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Distinguished guests speak in Vienna

The presidents of Austria, the Austrian Football Association and FIFA all spoke at the XXXIX UEFA Ordinary Congress, expressing their enthusiasm for UEFA's ongoing work.

ÖFB president Leo Windtner addresses the UEFA Congress
ÖFB president Leo Windtner addresses the UEFA Congress ©Getty Images for UEFA

Austria has expressed its delight at writing the latest chapter in its football history by hosting the European football family and distinguished guests at the XXXIX UEFA Ordinary Congress.

The President of Austria, Heinz Fischer, celebrated the role of football in Austrian society during his address to delegates in Vienna and acknowledged the parallel stories of UEFA and Austrian football.

"Football is exceptionally popular in Austria and its roots here go all the way back to the 19th century," said Mr Fischer by video message. "Many matches over the last 120 years have acquired cult status. The same is true of individual players – and not just Austrian players either, but also players from other countries.

"I know that UEFA was established in 1954, which was also the year of the dramatic FIFA World Cup in Switzerland, where Austria managed an admirable third place. Not long afterwards, in 1955, the first UEFA Congress was held in Vienna. For Austria, 1955 was also the year in which we signed the State Treaty, so it was a year of great historical significance and one that we have fond memories of. This year marks the 60th anniversary of those events.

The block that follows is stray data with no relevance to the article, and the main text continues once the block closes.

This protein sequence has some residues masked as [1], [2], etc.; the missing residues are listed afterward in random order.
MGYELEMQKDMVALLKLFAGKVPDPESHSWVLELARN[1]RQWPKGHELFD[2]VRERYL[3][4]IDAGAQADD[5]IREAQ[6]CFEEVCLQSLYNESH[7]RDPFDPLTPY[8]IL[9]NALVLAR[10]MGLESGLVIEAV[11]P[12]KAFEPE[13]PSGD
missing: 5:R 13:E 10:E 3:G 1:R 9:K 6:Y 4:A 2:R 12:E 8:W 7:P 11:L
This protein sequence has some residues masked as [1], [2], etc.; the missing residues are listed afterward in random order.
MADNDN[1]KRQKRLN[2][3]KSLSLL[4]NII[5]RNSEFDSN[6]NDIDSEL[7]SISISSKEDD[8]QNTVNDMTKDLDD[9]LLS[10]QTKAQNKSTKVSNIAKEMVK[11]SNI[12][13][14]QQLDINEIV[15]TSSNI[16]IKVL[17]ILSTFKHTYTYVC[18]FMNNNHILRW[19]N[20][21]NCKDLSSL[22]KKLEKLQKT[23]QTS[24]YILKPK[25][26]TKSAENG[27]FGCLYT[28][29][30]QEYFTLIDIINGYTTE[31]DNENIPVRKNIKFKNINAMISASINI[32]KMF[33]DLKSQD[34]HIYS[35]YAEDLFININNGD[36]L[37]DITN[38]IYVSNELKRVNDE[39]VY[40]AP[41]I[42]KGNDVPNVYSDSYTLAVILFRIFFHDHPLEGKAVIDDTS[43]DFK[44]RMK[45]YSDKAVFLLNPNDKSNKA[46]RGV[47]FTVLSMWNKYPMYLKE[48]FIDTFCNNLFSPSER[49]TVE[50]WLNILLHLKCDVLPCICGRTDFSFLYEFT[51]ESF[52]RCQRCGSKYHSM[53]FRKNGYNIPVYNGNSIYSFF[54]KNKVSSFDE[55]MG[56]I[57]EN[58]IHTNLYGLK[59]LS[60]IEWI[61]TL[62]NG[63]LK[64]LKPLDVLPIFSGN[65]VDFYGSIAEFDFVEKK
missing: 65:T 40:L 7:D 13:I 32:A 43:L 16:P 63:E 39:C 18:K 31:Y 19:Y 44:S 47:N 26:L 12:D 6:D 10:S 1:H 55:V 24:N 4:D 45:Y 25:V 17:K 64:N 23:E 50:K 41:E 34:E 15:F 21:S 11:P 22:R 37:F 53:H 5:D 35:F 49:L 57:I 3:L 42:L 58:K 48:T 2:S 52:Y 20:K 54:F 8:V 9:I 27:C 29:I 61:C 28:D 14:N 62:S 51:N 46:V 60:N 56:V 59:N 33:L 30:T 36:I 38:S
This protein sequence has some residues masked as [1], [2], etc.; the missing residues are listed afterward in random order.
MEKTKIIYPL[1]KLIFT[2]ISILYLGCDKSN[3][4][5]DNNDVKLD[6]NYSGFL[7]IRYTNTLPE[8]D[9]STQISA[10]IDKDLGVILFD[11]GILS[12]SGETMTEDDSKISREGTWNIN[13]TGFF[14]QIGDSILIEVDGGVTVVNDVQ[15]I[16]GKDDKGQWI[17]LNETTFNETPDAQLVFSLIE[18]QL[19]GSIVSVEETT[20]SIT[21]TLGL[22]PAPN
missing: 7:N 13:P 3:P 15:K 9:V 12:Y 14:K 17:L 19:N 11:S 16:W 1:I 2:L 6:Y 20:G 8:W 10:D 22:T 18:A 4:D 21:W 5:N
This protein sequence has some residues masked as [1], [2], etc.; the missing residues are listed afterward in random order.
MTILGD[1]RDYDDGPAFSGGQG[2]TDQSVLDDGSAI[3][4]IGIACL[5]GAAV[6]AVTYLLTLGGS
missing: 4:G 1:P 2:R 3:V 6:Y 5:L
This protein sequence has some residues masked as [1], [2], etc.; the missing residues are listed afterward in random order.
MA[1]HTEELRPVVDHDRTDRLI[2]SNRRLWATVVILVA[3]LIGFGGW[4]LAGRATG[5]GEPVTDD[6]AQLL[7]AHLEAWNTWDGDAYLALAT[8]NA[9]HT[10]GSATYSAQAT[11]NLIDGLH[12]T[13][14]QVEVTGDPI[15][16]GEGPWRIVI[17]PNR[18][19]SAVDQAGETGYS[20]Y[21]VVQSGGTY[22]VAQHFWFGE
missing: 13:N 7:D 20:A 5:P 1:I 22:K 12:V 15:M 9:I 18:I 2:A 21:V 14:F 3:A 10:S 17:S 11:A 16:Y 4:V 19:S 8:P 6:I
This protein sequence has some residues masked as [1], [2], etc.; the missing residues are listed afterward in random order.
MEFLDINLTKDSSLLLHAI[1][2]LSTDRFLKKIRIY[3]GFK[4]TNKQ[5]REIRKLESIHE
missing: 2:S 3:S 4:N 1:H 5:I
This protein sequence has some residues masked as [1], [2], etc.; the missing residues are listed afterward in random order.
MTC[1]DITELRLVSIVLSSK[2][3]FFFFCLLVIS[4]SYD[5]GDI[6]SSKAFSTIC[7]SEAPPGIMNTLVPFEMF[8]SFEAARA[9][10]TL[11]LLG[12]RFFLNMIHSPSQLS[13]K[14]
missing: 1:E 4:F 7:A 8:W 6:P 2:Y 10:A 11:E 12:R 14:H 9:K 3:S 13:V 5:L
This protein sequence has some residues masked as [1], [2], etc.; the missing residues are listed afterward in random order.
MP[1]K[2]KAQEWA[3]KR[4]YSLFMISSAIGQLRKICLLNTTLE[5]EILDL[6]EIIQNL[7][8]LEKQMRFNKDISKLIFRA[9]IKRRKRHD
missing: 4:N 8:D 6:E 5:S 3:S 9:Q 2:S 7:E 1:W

"This is now the fourth time that UEFA, European football's governing body, has held its annual Congress in Vienna. I wish you fruitful discussions. It is in all of our interests – and the interests of football as a whole – for this to be a successful and productive Congress."

Austrian Football Association (ÖFB) president Leo Windtner welcomed the contemporary challenges for European football, especially with the European Qualifiers and the development of the UEFA Nations League.

"The further development of football is our most important concern," said Mr Windtner. "We must ensure that all age groups, whether male or female, are inspired by football, irrespective of their ethnic origins. Our national teams are the drawing cards – the stars are role models for youngsters. It is our priority to further develop football's attractiveness as the top sport on our continent – and all criminal forces, such as match-fixing or fan disturbances, must be confronted with the utmost decisiveness."

FIFA President Joseph S Blatter commended Germany on their 2014 World Cup success and praised the ongoing work in European football. "In Europe, you will find the origins of the most popular sport of all time and we have now spread the word to 300 million participants and 1.6 billion people worldwide who are directly or indirectly involved," he said. "We ask for European football to promote the popularity of our game."